Schools of Hindu law
It is very significant that the term ‘Hindu’ came into existence through Greek word who called the inhabitants of the Indus valley as ‘Indoi’ and later it becomes a ‘HINDU’.The nation came to be known as ‘Hindustan’ and its people as Hindu. Hindu Law is also known as the most ancient law in the world . Today the term ‘Hindu’ has no territorial significance ,nor is it a designation of nationality.School of means rules and principal of Hindu law which are divided according to the opinion. There are two types of Modern Hindu law exist in India. The first one is Codified law which deals with all uniform law for all Hindus and the second one is Uncodified law which deals with some variations due to interpretations with reference to local customs. The concepts of School of Hindu law does not exist in codified law, it belongs to uncodified areas of Hindu law. School of Hindu law emerged with the emergence of theera of Commentaries and Digests.
The two main School of Hindu law.
- TheMitakashara School
- The Dayabhaga School
The Mitakashara and Dayabhaga are the two important schools of Hindu Law which have given us the required information about the present legislated laws.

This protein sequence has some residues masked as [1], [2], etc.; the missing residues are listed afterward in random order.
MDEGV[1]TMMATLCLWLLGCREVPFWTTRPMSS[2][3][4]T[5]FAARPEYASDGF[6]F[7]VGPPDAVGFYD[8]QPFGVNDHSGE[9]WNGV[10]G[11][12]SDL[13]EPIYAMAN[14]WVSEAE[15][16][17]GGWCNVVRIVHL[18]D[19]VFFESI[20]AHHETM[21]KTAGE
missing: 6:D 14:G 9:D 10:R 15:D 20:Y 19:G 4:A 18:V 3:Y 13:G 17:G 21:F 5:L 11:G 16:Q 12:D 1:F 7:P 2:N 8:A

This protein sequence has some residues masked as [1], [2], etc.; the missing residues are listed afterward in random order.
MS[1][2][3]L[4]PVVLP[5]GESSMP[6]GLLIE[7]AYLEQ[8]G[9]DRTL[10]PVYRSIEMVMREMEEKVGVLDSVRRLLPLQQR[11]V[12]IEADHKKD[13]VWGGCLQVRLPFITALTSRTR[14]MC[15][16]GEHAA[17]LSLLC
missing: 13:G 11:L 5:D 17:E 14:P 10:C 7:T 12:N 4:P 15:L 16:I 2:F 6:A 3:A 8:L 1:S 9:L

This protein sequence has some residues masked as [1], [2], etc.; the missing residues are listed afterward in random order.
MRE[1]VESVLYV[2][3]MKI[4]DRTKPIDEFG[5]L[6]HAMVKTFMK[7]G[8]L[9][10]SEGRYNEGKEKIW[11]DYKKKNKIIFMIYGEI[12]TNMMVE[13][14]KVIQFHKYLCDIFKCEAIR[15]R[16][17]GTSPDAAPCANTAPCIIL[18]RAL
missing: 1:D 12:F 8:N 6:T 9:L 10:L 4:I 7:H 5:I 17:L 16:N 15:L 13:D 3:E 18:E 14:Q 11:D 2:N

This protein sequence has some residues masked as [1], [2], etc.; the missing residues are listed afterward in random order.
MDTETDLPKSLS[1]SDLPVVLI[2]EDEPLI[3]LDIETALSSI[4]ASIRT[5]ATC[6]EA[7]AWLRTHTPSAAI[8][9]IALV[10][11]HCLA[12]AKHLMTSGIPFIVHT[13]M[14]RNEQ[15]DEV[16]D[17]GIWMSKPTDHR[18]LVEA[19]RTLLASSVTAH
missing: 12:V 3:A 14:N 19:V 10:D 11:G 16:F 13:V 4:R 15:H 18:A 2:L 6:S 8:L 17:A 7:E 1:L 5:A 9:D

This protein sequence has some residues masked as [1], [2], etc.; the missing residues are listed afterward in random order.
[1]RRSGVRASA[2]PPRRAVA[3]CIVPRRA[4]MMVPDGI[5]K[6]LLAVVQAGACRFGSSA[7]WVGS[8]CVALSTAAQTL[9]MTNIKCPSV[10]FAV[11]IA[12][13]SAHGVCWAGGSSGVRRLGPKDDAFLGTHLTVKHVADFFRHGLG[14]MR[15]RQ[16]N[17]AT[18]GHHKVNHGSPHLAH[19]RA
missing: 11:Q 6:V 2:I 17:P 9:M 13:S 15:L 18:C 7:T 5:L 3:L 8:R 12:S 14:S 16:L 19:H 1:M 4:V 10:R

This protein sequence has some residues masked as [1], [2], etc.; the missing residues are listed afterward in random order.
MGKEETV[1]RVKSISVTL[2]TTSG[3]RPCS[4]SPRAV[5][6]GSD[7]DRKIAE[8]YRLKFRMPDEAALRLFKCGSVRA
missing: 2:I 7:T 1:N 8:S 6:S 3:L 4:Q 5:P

The Mitakashara School owes its name to Vijaneshwara’s commentary on the YajnavalkyaSmiriti by the name of “Mitakshara”. It is one of the most important schools of Hindu law. This school prevails in the whole India except Bengal and Assam. But such is the paramountcy of the authority of the Mitakashara that it prevails in Bengal and Assam on all those matters on which the Dayabhaga is silent. It has a very wide Jurisdiction.The followers of Mitakashara are grouped together under the Mitakashara School. In Mitakashara Inheritance is based on the principle or propinquity i.e. nearest blood relationship will get the property. Sapinda relationship is of blood .
Mitakashara school has the following five sub schools:-
- Benaras Hindu Law School
- Maharashtra or Bombay School
- Mithila School
- Dravida or Madras school
- Punjab School
Benaras law school